decline. Consumers were

After
the shakeout stage, Nokia started to decline…

 

Porter’s 5 Forces Strategy Analysis

1.   
Competition

2.   
Potential
of new entrants into the industry

3.   
Power
of suppliers

4.   
Power
of customers

5.   
Threat
of substitute products

 

Reasons why they were successful at
first

Nokia
wanted to focus their strengths…gave up producing other line of products that
were profitable to specialize in mobile communication products in 1992, when
the mobile phone industry was not profitable. These other lines of products
included paper products, rubber products, cables and computers.

Nokia
developed the Symbian system which allowed for them to become the world’s smart
phone market leader…until 2007

 

Reasons why they failed

            The first reason, and the biggest
reason, why Nokia failed was because of Apple’s release of their first-generation
iPhone. After the release of the first-generation iPhone, it changed the way
consumers viewed smartphones. It was the first touch screen smartphone that
used an application-based operating system, the IOS system. After the release
of the new iPhone, consumer demand rose for these new types of smartphones.
Nokia did not see this. Nokia ignored the rising demand for these new
smartphones and kept their ways. They were short-sighted. Overtime, Nokia
phones were not able to keep up with the needs of consumers. They did not
update their Symbian system which caused them unable to keep up with the IOS
system and Android system of their competitors. In the graphs below, we can see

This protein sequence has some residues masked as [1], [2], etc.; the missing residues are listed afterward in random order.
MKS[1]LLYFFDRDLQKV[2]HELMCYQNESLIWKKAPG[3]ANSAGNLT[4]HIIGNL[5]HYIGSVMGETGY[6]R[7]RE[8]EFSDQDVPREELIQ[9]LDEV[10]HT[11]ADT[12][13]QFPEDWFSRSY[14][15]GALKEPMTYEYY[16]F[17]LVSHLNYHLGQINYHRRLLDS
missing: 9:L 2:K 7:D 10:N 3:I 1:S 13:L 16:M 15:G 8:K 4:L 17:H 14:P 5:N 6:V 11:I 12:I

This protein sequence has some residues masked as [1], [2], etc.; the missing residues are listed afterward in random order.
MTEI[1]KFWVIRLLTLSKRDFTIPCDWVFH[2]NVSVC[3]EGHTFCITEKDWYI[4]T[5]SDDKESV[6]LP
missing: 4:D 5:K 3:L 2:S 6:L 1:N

that the Nokia’s sales were at €35 billion in
2008 and dropped down to €15.7 billion in 2012. Nokia’s market share have also declined from 43.7% to 3%
(Quartz,…). By the time Nokia realized that they needed to respond to the
iPhone release, it was four years too late (Wired).

……

……

            The second reason why Nokia failed
was that Nokia focused too much on satisfying each user. Nokia created a phone
for every customer segment. The company released a numerous number of models of
phones, ranging from hundreds to even a thousand models (Wikipedia). With so
many choices, it was overwhelming for consumers. Instead of focusing on
improving one phone model, they cranked out hundreds of different phones. Nokia
spent a lot of money on researching what each customer’s wants and needs were
instead of focusing on making their phones better and better. They made it more
complicated for themselves by trying to satisfy each customer when they could
have done what Apple did, create just one phone that anyone can use, that is
easy to use, and takes care of what peoples’ needs for a phone are. Then,
improve and go on from there, just like how Apple makes minimal changes to
their phones each year, in the way the product looks and the features, and
releases it as a new generation iPhone. Nokia did not have to release a phone
for every different person.